Litigation funding: new litigation funding options in Scotland

As of 28 April 2020, implementing regulations have enabled Scottish solicitors to enter into Damages Based Agreements with their clients for the first time. 

5 May 2020

In 2018, we reported on the Civil Litigation (Expenses and Group Proceedings) (Scotland) Act 2018 receiving Royal Assent. At that time, we discussed the principal features and main changes that the Act introduced, but it was unclear when its main provisions would come into force.

However, as of 28 April 2020, implementing regulations have enabled Scottish solicitors to enter into Damages Based Agreements with their clients for the first time. This introduces parity with the system that has been in place in England & Wales for a number of years.

Litigation funding: Damages Based Agreements

A Damages Based Agreement is a "no win, no fee" arrangement, which provides that the successful client will make payment of a “success fee” to their solicitor if they obtain a “financial benefit”. If the client is unsuccessful, they will not pay any fees or will pay a reduced fee.

The value of the success fee the solicitor receives is calculated as a percentage of the compensation awarded. The Scottish regulations provide for different “success fee caps” depending on the type of case. In a commercial case, the maximum success fee is 50% of the financial benefit.  

Is there any difference between the regime in Scotland and the one in England & Wales?

The Scottish 2018 Act permits solicitors in Scotland to enter into “hybrid” Damages Based Agreements with their clients, except in personal injury actions. This means that the solicitor can receive a reduced hourly rate regardless of the outcome of the case and would also receive the “success fee”, if the client obtains a “financial benefit”.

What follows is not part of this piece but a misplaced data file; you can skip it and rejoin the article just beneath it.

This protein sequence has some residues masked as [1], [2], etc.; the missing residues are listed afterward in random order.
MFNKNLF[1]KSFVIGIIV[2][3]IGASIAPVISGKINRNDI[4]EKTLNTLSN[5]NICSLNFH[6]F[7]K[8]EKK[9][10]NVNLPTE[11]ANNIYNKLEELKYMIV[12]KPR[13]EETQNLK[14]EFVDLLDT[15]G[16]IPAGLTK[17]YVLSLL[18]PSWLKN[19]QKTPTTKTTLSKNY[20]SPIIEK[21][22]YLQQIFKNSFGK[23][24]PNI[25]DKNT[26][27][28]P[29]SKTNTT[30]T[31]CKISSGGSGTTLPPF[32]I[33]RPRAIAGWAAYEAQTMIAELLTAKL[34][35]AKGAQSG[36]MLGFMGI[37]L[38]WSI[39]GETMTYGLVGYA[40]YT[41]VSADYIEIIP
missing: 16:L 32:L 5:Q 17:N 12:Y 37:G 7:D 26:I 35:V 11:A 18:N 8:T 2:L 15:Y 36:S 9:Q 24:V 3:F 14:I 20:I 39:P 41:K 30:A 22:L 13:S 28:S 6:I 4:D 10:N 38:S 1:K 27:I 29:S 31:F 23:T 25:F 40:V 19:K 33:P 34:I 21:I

The equivalent legislation in England & Wales appears to prohibit solicitors from entering into “hybrid” Damages Based Agreements because all the client has to pay is a maximum of 50% of what is recovered from the other side. Therefore, if nothing is recovered, the client has nothing to pay.

While that system may seem advantageous and desirable to the client, it transfers all of the risk to the solicitor because, in effect, it is a “no win, no fee” agreement. This possibly explains why uptake has been low in England & Wales and a reform project is underway. The Scottish system is more balanced in that it allows the solicitor and the client to share the financial risk between them.

What are the advantages for businesses?

The 2018 Act increases the options for a business to fund a commercial dispute in Scotland. Rather than being put off by the prospect of large upfront costs, a business with a good case can enter into a Damages Based Agreement with their solicitor to help finance the litigation. This means that the business can retain precious cash to fund its daily operations, transfer some of the risk to the solicitor and have more certainty over the cost of the litigation.

This is particularly true with the current economic situation as a result of the coronavirus crisis. As they try to adjust to the new normal, businesses are faced with difficult decisions about what they can do about existing commercial agreements impacted by COVID-19. Once businesses are able to get back to work and the restrictions are lifted, they may have cause to take action against a counterpart to enforce a contract or seek damages for a lack of performance. Damages Based Agreements will be an attractive option for businesses pursuing litigation that want to conserve cash whilst enforcing their legal rights.

If you would like us to help you on this or another related matter, please get in touch with a member of the team.